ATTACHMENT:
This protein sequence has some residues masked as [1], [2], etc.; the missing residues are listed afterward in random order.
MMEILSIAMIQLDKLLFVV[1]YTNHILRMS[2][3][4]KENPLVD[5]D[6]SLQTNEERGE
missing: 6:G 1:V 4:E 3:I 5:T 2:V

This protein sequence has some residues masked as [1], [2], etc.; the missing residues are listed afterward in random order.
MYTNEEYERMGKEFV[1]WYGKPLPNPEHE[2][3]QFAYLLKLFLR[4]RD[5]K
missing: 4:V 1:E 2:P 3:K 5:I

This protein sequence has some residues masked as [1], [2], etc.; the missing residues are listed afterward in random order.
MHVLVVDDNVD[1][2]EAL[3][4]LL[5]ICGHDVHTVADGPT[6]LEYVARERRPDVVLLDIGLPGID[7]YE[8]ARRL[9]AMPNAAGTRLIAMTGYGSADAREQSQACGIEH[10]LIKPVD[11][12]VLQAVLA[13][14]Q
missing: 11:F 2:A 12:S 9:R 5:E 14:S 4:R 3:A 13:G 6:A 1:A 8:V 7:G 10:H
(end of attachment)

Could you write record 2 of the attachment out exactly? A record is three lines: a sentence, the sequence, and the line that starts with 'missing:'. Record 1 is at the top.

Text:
This protein sequence has some residues masked as [1], [2], etc.; the missing residues are listed afterward in random order.
MYTNEEYERMGKEFV[1]WYGKPLPNPEHE[2][3]QFAYLLKLFLR[4]RD[5]K
missing: 4:V 1:E 2:P 3:K 5:I